1. Clear identification of who the indemnitor is;
2. Clear identification of who the indemnitee is;
3. Identification of the operations the indemnitee is seeking indemnity from;
4. Fault of indemnitor (does the indemnity apply only to the fault the indemnitor would
be legally liable for or also to fault of the third parties or of the indemnitee?);
5. Scope of indemnification (does the clause support indemnity also for the defense
costs and attorneys fees?);
6. Limitations of indemnity (what is excluded from the indemnity? e.g. consequential or
incidental damages)
13
.
Specifically, in the oil and gas industry there are two forms of indemnity: simple or
mutual. The simple indemnity is based on the principle that, in case the indemnitee suffers from
a loss, the indemnitor will be financially responsible for and compensate for the specific loss:
this is because such losses may be so high that it would be economically unfeasible and
extremely risky for a contractor to assume responsibility or provide insurance
14
. Contrariwise,
the mutual indemnity entails a mutual principle of indemnification: each party to the contract
agrees to take responsibility for, and to indemnify the other against injury and loss to its own

11
Wilson S., Contractual allocation of risk in upstream oil and gas projects (Spring 2008), Issue 3, Energy Source.
12
Bullock (above n.6)
13
Young J., Indemnification clauses in multiple contract transactions (2002), 30 Int'l Bus. Law. 115.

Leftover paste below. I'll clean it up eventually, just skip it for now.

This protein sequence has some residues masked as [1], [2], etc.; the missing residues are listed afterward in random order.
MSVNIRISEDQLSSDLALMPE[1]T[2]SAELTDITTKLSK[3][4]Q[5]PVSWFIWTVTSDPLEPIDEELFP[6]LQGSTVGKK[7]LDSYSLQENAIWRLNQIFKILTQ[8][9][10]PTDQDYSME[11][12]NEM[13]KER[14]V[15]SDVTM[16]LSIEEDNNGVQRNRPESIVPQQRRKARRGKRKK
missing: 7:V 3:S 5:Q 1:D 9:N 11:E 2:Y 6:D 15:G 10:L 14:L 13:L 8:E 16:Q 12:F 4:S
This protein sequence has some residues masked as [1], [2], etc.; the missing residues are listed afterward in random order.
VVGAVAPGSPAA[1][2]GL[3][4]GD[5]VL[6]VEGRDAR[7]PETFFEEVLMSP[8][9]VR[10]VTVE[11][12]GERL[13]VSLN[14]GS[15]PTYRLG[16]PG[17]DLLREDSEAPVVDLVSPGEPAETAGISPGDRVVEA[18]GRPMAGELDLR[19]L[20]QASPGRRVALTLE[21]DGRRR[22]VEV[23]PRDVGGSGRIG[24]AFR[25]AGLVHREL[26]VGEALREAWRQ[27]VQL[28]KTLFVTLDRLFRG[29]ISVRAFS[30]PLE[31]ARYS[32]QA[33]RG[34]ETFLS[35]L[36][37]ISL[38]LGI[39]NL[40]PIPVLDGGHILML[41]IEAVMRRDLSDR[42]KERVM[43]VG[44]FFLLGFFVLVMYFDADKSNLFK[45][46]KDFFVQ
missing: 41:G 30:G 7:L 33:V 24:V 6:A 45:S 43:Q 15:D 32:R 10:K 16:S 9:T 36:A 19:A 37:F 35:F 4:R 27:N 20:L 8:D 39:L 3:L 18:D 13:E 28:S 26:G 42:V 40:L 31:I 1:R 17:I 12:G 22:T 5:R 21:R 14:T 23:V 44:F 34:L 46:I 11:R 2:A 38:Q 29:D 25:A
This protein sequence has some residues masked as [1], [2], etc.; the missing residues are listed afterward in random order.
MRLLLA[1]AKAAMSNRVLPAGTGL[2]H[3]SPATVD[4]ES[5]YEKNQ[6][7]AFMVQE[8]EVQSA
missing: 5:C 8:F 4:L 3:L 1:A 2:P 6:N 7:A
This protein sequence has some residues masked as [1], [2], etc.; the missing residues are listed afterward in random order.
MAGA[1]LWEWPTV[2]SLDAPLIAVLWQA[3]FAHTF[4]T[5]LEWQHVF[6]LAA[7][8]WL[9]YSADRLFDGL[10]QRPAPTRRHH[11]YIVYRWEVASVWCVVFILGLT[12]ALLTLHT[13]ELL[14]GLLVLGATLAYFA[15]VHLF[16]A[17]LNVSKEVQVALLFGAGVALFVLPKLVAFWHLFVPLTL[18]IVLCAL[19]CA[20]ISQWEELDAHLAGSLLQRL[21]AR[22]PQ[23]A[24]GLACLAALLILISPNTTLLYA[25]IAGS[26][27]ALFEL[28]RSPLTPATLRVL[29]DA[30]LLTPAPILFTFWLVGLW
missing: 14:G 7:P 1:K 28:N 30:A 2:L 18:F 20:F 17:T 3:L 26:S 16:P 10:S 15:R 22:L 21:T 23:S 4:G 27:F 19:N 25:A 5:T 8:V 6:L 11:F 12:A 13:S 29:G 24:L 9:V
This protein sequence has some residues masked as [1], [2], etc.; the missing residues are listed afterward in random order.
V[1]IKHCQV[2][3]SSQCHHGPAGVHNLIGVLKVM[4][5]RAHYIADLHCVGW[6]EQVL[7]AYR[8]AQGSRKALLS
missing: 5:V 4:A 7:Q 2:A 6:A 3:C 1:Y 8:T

14
Makarov T., Indemnity in the international oil and gas contracts: key features, drafting and interpretation (04 June
2009), CAR (CEPMLP Annual Review), University of Dundee, p.8
Page 5 of 14

personnel and property and its own consequential losses
15
. This particular form of indemnity is
usually referred to as mutual hold harmless
16
(MHH) or knock-for-knock indemnity, and it has
been integrated into the provisions of the majority of the international standard contract
models
17
.
There are two main advantages which led to the adoption of the MHH in the industry:
firstly, this clause does not require an investigation into which party was at fault
18
(usually,
investigations on liability in case of a loss are lengthy and articulated); secondly, this clause
spares each contractor the need for stipulating innumerable insurances against all the possible
accidents which can occur, with very high premiums and incurring in many duplications of
insurances (Hewitt 2008). In simple terms, MHH clauses fills in the gap in the allocation of risks
for different companies working together on the same installation, but not being, in fact,
contractually linked.
Together with the indemnity clauses, effective risk management strategies might include
also two other important forms of provisions: the consequential loss provision and the limitation
of liability. Consequential loss
19
is defined as the indirect result of a specific breach in the
contract, and can refer to the deferral or loss of production, use, revenue or profit
20
. As for every
contractual provision, also a consequential loss clause must be prudently drafted, paying
attention to the language used and the definition offered. Lastly, the limitation of liability refers to
the creation of a so-called liability cap, which limits the liability to a specific maximum amount
of money payable
21
. Obviously, this cap must be the result of intense negotiations amongst the
parties involved. However, standard contract models often offer some figures the parties can
adopt to determine the cap.

15
Hewitt (above n.1) p.182
16
See the case Caledonia North Sea Ltd v London Bridge Engineering Ltd [2002] UKHL 4; [2002] 1 Lloyd's Rep 553,
HL.
17
Cameron (above n.4) p.208
18
Hewitt (above n.1) p.183
19
See the case Hadley v Baxendale (1854) 9 Ex 341 for a detailed determination on the rules of consequential loss,
and BHP Petroleum Ltd and Others v British Steel plc and Dalmine SpA [1999] 2 Lloyd's Rep 583.